Minutes - TRIPS Council Special Session - View details of the intervention/statement

Ambassador Eui-yong Chung (Korea, Republic of)
European Union
C.ii The purpose of the notification and registration system
67. The representative of the European Communities said that the protection of geographical indications enshrined in Section 3 of Part II of the TRIPS Agreement must be provided by law in all WTO Members. Right holders, consumers and administrations alike had genuine interest in gaining easier access to those legal means that the TRIPS Agreement made available to them in order to prevent misuse of geographical indications in their markets. According to Article 1.1 of the TRIPS Agreement, WTO Members were free to choose the means to implement the requirements of the TRIPS Agreement. The multilateral register should fully respect that principle. 68. He recalled the composite paper prepared by the WTO Secretariat summarizing the responses to the checklist of questions issued under Article 24.2 (IP/C/W/253): protection of geographical indications was granted via systems of registration of geographical indications, trademark registration, and case law relating to unfair competition law. Therefore, facilitating the protection of geographical indications via a multilateral registration system necessarily referred to the implementation of existing obligations and not to the creation of new ones. His delegation fully endorsed that principle. Therefore, it believed that, in order to "facilitate" the legal protection prescribed by Section 3 of Part II of the TRIPS Agreement, a multilateral system of notification and registration would have to help administrations to implement, and producers and consumers to avail themselves of, the legal protection without creating new substantive obligations going beyond the existing requirements of the TRIPS Agreement. 69. He said that the proposals tabled by the EC and their member States (IP/C/W/107/Rev.1) and by Hungary (IP/C/W/133/Rev.1) suggested a system whereby no new substantive obligations were imposed on WTO Members. Yet those proposals, via a presumption of eligibility for registered geographical indications, made the geographical indication protection easier to implement, as stated in the EC informal note (JOB(02)/70). What was said in the note was in full conformity with the proposal tabled in 2000 in document IP/C/W/107/Rev.1, paragraph D.3, i.e., that participating Members were to facilitate the protection of an individual registered geographical indication by providing the legal means for interested parties to use the registration as a presumption of the eligibility for the protection of the geographical indication. At the same time, the courts or authorities would remain free to independently examine the value as evidence of a registration and would thereby maintain their freedom to assess whether there actually was, in the specific case, any infringement of rights and interests, with due respect to the outcome of the negotiations foreseen in paragraph 18 of the Doha Ministerial Declaration. Asking those using names notified by other countries, for example, to defend their case first before local courts would discourage piracy and benefit the entire spectrum of interested parties: producers, consumers and administrations. Producers intending to conduct a policy of international expansion could make cost savings when defending their names around the world. Occasional free riding on notified names would be discouraged as producers using geographical indications notified by other countries would possibly have to prove their case before domestic courts first (and incur the litigation costs) if asked to do so. Consumer associations with fewer resources than producers and yet willing to prevent consumer deception could more easily defend their interests against those who marketed their products using names notified by others to the WTO. As a result, usurpation would diminish and, in turn, litigation and administration costs would decrease. Public administrations would have timely information that would allow them, for example, to not register trademarks containing geographical indications as prescribed by Article 23.2. His delegation was doubtful that the proposal of Canada, Chile, Japan and the United States was suggesting a system where the protection of geographical indications was in any way "facilitated". That proposal stated that national authorities would be bound to refer to that list but provided for no mechanism to monitor such obligation to "refer". Furthermore, no effect was attached to the observance of that list, if national authorities looked at it at all. In any event, national authorities, even if they referred to that list, could choose to completely ignore it in their domestic administrative decisions. Therefore, publishing a list of geographical indications exclusively for information purposes did not guarantee that the protection would be "facilitated". Also, the proposal by Canada, Chile, Japan and the United States did not greatly help producers, but quite the contrary. Producers using notified names might rely on the possibility that national authorities, under that proposal, would refer to the list and, under that belief, start litigation. Legal uncertainty surrounding the effect of that proposal would increase litigation and, eventually, administration costs. In the view of his delegation, the proposed database would bring no benefits to consumers, who would remain as unprotected as before. The proposal did not bring any added value to the legal standing of consumers, who would continue to witness wide misuse of names in their territories.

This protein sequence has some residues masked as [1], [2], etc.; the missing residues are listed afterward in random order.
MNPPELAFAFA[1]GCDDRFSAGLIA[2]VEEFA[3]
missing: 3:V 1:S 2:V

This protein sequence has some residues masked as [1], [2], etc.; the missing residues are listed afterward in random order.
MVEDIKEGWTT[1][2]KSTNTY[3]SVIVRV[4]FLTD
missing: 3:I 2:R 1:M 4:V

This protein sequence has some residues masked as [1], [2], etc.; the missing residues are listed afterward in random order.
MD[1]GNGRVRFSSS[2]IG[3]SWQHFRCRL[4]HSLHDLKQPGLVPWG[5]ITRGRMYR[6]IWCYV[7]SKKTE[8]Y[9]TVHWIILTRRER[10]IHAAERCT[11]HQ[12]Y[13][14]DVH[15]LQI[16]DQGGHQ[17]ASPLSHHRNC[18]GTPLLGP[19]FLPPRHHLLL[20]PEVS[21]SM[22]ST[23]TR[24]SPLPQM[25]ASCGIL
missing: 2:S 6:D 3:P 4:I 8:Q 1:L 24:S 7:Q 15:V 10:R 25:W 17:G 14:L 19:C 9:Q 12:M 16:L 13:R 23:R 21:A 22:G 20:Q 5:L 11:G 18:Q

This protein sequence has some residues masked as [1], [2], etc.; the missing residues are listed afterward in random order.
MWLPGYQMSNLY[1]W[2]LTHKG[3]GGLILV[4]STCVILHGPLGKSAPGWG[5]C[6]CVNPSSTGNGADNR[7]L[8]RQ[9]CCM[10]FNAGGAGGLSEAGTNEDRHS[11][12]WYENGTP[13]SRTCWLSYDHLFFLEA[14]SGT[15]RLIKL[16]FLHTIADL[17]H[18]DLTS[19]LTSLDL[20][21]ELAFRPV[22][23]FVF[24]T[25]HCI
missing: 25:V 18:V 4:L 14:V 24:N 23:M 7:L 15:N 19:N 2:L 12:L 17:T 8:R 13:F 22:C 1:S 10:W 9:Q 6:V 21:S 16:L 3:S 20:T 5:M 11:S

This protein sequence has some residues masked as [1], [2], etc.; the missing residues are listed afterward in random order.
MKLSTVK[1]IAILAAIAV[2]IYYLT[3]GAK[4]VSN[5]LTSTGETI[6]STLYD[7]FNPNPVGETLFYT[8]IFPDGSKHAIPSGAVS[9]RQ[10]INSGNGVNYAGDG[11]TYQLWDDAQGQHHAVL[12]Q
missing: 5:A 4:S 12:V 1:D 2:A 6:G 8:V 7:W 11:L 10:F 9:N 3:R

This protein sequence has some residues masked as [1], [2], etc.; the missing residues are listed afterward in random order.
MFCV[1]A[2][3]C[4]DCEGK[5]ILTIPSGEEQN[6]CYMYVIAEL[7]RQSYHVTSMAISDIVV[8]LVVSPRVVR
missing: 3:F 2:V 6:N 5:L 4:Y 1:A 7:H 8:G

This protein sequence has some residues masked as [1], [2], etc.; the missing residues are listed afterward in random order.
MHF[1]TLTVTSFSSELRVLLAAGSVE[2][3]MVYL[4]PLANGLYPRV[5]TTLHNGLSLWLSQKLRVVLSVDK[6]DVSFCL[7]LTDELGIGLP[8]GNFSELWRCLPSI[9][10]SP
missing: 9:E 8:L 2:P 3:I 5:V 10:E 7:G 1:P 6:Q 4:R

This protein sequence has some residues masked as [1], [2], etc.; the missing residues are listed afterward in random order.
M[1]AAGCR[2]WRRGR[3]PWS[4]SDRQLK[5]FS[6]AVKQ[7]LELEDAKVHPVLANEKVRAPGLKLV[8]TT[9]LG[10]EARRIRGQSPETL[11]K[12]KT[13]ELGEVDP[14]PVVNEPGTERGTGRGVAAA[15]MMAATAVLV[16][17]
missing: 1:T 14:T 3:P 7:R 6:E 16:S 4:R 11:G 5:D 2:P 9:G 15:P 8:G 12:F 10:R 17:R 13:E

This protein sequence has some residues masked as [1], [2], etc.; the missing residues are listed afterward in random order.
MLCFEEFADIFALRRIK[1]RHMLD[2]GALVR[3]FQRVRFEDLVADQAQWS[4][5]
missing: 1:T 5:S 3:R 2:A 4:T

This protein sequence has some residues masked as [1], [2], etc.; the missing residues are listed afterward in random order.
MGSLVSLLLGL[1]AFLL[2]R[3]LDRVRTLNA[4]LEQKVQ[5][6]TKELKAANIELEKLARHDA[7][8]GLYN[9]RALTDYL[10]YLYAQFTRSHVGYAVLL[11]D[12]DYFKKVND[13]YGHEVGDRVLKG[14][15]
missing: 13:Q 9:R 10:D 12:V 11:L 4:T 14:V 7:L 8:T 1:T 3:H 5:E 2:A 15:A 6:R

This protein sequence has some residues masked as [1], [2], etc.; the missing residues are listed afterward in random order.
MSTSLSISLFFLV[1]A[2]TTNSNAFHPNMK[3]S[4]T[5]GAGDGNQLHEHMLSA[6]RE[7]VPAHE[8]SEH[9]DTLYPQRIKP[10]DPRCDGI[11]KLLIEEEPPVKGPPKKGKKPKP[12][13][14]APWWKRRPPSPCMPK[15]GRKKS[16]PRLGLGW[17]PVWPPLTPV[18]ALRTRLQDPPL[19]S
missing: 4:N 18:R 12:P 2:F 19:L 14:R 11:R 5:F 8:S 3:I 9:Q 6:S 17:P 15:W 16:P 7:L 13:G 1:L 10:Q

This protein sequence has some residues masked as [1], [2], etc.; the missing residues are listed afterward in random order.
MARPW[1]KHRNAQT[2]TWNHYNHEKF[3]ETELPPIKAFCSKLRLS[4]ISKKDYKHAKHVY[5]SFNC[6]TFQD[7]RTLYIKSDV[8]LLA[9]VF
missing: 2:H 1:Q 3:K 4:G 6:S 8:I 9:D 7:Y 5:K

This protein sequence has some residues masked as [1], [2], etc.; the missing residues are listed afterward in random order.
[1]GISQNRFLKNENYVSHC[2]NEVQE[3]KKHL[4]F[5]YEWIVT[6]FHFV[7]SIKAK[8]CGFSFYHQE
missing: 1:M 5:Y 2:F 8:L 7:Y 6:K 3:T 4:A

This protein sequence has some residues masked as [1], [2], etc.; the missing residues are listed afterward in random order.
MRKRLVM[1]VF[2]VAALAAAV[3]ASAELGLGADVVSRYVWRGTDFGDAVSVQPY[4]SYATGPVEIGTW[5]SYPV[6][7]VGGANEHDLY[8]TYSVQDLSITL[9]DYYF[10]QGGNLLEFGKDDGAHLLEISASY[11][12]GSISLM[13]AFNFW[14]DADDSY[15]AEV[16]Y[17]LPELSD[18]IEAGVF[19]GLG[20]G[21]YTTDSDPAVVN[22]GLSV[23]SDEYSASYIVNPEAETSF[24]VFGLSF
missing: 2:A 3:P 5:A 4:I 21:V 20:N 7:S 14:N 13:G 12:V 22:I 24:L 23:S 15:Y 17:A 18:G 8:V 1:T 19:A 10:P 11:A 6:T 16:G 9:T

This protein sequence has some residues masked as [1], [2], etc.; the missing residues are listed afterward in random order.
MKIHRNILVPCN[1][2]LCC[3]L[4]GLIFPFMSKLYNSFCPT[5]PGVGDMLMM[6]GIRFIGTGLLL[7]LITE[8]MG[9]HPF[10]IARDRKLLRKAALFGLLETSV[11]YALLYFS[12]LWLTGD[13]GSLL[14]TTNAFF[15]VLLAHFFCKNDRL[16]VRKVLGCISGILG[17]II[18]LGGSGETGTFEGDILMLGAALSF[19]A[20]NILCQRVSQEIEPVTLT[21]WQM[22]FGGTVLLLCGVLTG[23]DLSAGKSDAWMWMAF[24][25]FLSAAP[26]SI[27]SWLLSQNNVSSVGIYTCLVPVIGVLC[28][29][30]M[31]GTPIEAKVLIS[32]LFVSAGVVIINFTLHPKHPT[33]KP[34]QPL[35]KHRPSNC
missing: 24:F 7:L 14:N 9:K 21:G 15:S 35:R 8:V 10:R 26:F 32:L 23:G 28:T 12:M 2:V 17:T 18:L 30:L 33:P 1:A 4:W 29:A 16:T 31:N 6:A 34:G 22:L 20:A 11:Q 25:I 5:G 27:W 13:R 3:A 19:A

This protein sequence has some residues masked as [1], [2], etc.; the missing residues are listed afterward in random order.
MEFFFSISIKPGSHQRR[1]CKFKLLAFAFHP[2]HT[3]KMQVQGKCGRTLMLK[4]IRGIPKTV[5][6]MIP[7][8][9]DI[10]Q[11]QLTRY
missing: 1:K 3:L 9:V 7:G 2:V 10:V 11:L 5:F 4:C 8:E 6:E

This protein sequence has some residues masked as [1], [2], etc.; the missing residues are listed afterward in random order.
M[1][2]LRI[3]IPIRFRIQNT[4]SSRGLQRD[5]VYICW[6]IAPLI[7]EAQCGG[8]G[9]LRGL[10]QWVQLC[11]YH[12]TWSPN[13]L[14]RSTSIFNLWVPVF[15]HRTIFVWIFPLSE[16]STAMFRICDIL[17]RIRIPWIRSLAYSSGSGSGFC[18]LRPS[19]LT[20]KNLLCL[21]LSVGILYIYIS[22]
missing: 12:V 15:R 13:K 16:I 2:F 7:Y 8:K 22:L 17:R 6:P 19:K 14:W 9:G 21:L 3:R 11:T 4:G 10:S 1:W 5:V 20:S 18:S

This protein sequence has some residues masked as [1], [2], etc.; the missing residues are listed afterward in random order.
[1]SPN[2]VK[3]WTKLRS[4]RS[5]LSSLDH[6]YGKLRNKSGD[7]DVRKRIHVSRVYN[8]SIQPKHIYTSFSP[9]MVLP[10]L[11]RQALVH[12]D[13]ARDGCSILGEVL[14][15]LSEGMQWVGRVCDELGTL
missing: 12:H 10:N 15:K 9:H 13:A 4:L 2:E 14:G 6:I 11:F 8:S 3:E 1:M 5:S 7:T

IP/C/W/253; IP/C/W/107/Rev.1; IP/C/W/133/Rev.1; JOB(02)/70